Simon, who ruled from 142 to 134 B.C.E., successfully defended the Jews against Seleucid incursions later in his reign, only to fall victim to internecine strife in his own court. His son, John Hyrcanus, survived and became the next Hasmonean ruler.
(225) However, Antiochus forgot the kind assistance that Simon had afforded him in his necessity, and committed an army of soldiers to his friend Cendebeus, and sent him at once to ravage Judea, and to seize Simon. (226) When Simon heard of Antiochus’ breaking his alliance with him, although he was now advanced in years, yet provoked by the unjust treatment he had met with from Antiochus, and showing resolution greater than his age could well bear, he went like a young man to act as general of his army. (227) He also sent his sons ahead among the most hardy of his soldiers, and he himself marched on with his army another way and laid many of his men in ambushes in the narrow valleys between the mountains. Nor did he fail in anyone of his engagements but was too strong for his enemies in every one of them. So he passed the rest of his life in peace, and also made an alliance with the Romans. (228) Now he was ruler of the Jews in all for eight years, 11 but at a feast came to his end. It was caused by the treachery of his son-in-law Ptolemy, who also captured his wife and two of his sons and kept them in bonds. He also sent some men to kill John the third son, whose name was Hyrcanus. (229) But the young man, perceiving them coming, avoided the danger he was in from them and made haste into the city [Jerusalem], relying on the good will of the multitude because of the benefits they had received from his father and because of the hatred the same multitude had for Ptolemy. When Ptolemy tried to enter the city by another gate, they drove him away, having already admitted Hyrcanus.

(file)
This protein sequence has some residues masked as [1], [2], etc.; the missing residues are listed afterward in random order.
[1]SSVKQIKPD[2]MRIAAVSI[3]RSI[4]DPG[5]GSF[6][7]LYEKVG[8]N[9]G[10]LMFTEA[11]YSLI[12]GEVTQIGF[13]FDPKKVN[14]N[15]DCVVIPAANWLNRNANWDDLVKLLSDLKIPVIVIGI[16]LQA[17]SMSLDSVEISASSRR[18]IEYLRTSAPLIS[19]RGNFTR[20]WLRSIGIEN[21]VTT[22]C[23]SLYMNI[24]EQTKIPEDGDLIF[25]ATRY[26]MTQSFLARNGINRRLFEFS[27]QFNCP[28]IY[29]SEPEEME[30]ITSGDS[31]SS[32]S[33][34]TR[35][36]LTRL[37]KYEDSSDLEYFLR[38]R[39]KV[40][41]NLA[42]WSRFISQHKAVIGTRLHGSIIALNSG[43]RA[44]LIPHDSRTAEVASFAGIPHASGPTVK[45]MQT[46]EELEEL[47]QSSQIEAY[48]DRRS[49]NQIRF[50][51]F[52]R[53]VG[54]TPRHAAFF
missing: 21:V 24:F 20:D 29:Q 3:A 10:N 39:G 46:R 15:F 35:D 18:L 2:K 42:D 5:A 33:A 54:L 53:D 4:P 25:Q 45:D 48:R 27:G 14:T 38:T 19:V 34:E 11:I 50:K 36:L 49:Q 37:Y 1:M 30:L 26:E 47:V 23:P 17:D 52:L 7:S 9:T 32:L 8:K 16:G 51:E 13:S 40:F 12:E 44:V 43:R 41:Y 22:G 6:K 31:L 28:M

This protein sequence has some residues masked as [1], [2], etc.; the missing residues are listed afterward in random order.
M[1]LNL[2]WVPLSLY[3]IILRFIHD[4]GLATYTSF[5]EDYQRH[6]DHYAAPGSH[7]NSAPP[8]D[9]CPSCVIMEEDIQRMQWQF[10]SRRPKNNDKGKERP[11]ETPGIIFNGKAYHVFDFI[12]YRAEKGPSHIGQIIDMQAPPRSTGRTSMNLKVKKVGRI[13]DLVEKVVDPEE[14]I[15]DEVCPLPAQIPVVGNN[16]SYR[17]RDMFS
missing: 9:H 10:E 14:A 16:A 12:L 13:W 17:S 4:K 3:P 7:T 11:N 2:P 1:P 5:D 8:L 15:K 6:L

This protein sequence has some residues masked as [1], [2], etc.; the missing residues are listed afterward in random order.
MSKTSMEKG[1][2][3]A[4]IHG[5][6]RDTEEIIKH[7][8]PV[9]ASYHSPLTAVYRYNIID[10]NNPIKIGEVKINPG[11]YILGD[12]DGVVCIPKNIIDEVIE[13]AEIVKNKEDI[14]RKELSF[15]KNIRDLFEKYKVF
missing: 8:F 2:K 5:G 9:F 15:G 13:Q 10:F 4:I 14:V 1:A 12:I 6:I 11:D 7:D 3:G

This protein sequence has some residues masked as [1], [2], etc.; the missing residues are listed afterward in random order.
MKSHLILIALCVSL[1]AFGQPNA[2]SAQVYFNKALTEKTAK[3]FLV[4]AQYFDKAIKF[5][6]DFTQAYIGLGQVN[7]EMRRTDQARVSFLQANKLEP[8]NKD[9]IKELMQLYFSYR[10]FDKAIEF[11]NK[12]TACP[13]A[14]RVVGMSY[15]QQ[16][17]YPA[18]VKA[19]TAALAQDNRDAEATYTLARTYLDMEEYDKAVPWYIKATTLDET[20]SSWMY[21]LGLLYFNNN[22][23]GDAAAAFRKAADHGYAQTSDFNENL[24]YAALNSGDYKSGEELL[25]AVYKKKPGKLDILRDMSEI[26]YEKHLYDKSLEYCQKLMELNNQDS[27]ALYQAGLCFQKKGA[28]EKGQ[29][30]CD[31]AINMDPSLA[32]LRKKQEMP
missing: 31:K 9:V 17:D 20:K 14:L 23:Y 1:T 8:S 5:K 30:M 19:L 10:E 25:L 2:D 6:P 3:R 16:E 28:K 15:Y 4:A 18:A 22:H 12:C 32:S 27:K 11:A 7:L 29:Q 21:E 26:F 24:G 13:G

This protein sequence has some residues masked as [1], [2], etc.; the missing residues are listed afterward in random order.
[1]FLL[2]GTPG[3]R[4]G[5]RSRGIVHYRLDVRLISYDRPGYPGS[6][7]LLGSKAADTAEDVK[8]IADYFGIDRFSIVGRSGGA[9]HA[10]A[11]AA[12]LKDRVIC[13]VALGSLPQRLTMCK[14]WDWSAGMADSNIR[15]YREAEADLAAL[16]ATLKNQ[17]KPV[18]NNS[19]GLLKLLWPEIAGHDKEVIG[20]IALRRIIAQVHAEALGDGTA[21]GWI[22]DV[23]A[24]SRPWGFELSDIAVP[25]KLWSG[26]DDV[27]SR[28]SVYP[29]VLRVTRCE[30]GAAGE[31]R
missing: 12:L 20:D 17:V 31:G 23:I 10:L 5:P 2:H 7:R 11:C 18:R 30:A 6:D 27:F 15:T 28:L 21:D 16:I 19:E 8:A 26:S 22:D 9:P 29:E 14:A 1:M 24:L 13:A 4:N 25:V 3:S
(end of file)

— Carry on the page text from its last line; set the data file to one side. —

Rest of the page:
11. 142-135 B.C.E.